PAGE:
From what I knew Trese was just as advertised, a private consultant who the police turned to when something weird happened. This edition collects four of the stories that the pair created; At the Intersection of Balete & 13th St, Rules of the Race, The Tragic Case of Dr. Burgos, and Our Secret Constellation. Each is a wonderfully stand alone tale that anyone can understand, even someone like me who has only a cursory knowledge of Philippine myths and legends.
Tan's writing is simple, embellished with big words. The four episodes read like straight-forward crime noir short films. Captain Guerrero of the Manila Police finds a case that's a little odd, calls Alexandra Trese, she investigates, she solves it, done. The set up is right there and you don't need any complications to spice that up. No boring exposition for the reader to plod through. The story, like Trese herself seems, is to the point, and that is what ultimately makes it readable.
Normally there would be a measure of disbelief in Tan's setup. However, because Trese and the people inhabiting her world aren't going out of their way to explain things to you, you accept them. You're not constantly poking holes in the plot, or over analyzing the flaws. You are there, following along like Watson after Holmes. You know you don't have the knowledge to solve these crimes, so you trust in her ability to lead you to the answer. It's just... CSI with engkantos.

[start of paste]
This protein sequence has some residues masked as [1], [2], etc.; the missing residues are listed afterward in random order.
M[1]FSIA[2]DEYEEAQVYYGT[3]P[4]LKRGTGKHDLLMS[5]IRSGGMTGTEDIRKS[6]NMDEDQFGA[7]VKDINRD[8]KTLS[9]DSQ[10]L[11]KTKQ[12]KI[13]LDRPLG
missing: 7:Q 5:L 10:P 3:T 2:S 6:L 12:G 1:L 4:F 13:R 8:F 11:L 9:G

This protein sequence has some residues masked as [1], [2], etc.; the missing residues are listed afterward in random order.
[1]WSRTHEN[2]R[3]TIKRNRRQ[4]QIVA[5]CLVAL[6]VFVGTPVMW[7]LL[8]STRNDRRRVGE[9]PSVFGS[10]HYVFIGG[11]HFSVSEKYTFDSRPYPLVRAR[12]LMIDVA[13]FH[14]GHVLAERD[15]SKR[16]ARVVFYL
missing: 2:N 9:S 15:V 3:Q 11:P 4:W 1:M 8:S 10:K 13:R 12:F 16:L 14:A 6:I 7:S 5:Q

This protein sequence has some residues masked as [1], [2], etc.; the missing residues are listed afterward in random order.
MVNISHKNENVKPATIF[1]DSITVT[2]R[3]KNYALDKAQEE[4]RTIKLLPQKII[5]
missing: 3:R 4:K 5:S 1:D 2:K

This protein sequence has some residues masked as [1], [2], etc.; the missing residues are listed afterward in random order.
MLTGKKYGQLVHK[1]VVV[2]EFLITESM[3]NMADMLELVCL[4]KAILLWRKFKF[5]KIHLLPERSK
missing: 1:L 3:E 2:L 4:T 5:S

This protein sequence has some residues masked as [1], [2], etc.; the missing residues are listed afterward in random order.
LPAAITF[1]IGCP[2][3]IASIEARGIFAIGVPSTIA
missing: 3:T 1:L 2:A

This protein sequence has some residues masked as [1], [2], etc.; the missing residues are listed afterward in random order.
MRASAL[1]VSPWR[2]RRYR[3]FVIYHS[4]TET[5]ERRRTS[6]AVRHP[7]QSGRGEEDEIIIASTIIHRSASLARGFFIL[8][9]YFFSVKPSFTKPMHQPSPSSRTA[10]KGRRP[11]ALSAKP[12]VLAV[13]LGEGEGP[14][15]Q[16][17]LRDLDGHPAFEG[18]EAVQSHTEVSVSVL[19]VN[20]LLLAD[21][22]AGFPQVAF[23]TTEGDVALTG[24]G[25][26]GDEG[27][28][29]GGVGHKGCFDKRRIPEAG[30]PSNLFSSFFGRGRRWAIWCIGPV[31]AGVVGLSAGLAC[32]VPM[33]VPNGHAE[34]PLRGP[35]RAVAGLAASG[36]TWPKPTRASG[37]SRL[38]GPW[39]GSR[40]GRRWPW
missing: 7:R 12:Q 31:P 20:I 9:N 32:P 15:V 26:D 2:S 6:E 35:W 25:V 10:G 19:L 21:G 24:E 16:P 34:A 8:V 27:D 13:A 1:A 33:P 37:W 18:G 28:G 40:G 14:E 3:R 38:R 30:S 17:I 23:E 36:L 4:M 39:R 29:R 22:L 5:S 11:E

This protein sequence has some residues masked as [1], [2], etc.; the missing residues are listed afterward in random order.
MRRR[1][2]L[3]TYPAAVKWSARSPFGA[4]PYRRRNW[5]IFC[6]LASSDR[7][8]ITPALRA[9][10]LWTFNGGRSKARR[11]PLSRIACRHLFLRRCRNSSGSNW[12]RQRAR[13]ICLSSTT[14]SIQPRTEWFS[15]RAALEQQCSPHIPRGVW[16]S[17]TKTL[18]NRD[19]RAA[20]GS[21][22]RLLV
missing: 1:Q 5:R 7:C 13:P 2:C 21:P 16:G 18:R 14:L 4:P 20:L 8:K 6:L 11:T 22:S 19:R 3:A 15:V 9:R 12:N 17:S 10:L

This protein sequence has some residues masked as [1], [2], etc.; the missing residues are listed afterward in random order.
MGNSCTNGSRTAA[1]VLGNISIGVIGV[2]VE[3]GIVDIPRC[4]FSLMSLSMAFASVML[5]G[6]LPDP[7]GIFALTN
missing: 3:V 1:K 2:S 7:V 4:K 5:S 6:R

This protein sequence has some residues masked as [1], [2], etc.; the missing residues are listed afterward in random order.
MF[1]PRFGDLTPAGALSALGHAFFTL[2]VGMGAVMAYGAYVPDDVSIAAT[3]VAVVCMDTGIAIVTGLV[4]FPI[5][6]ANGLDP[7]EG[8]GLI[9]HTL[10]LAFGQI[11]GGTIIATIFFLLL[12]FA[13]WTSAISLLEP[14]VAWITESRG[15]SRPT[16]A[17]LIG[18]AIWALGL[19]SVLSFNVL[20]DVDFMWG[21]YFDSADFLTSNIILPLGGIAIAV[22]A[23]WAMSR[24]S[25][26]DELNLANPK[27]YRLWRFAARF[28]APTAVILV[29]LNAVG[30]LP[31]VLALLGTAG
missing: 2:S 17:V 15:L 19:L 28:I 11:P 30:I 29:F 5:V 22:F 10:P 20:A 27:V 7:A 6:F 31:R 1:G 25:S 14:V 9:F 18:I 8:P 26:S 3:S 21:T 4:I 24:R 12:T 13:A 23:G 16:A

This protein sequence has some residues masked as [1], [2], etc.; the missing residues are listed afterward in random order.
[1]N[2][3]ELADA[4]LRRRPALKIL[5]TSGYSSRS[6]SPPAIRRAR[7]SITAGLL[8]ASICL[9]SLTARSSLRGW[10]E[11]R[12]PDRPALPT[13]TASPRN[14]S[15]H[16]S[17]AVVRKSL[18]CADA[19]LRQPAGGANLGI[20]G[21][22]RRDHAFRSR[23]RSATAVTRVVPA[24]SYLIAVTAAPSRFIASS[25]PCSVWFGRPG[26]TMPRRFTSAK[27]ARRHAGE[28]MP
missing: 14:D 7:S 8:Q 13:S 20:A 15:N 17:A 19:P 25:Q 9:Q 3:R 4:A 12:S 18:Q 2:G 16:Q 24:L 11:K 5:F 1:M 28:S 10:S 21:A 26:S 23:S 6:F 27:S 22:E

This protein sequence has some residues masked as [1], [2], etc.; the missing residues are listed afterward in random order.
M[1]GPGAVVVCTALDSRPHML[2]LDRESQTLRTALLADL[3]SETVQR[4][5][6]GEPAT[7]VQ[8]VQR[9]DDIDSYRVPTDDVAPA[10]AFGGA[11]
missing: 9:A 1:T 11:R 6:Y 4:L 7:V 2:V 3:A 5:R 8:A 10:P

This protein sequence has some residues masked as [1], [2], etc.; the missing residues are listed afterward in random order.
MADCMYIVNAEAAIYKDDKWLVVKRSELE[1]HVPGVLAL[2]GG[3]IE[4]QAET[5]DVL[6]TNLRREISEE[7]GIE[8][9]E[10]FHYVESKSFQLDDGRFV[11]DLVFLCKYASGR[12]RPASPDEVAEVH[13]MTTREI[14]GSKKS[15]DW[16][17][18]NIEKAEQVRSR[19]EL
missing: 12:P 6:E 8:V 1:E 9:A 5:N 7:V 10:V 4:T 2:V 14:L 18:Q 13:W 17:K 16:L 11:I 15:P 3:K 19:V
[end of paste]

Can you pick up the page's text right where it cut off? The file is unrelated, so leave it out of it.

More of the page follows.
Baldisimo's art complements that kind of stark writing well. He's not at all afraid of blacks, and the simple strong line art makes this darker world seem to pop. He illustrates the scenes in Tan's story so well that I find myself wondering how it could be possible t do it any better. he seems to knows the beats where a movie producer would go "trailer shot!". The introduction of the Kambal, Armanaz standing before Trese, Santelmo emerging from the flames, and the big reveal at the end of "Our Secret Constellation". What an ending! Reading Tan's afterword, I can't believe they did this all on their lunch hours (especially know the hours these guys work) and it boggles the mind to think what he's capable of completely focused on illustrating a comic.
His designs are iconic; if Hasbro ever decided to do another Legendary Comic Book Heroes, I would be first in line to buy the Marvel Legends style action figures of her and her Kambal (I am in fact considering finding two Professor Xaviers and a small female figure and customizing my own) and I'd love to own a BAF of Senor Armanaz.
My favorite of the collection is "Our Secret Constellation". I grew up on Marvel comics, so I don't hold Mars Ravelo in such high esteem as the two creators do, but reading their story gave me goosebumps. Not being familiar with the names of Ravelo's characters, I had no idea what was coming so when the end came, I was engrossed. Those final few panels were just classic. I won't reveal what it's about here; I want you buy it and experience it for yourselves. Finishing it gave me the same feeling I had when I first read the Age Of Apocalypse or Miller's Dark Knight Returns. It's worth the price of the book by itself.
So thanks, Budjette and Ka-jo. Because of Trese, I'm back into comics. I'm glad there are still some great stories to be told and I can't wait to read the rest.
Now I'm gonna sit back here and read it again.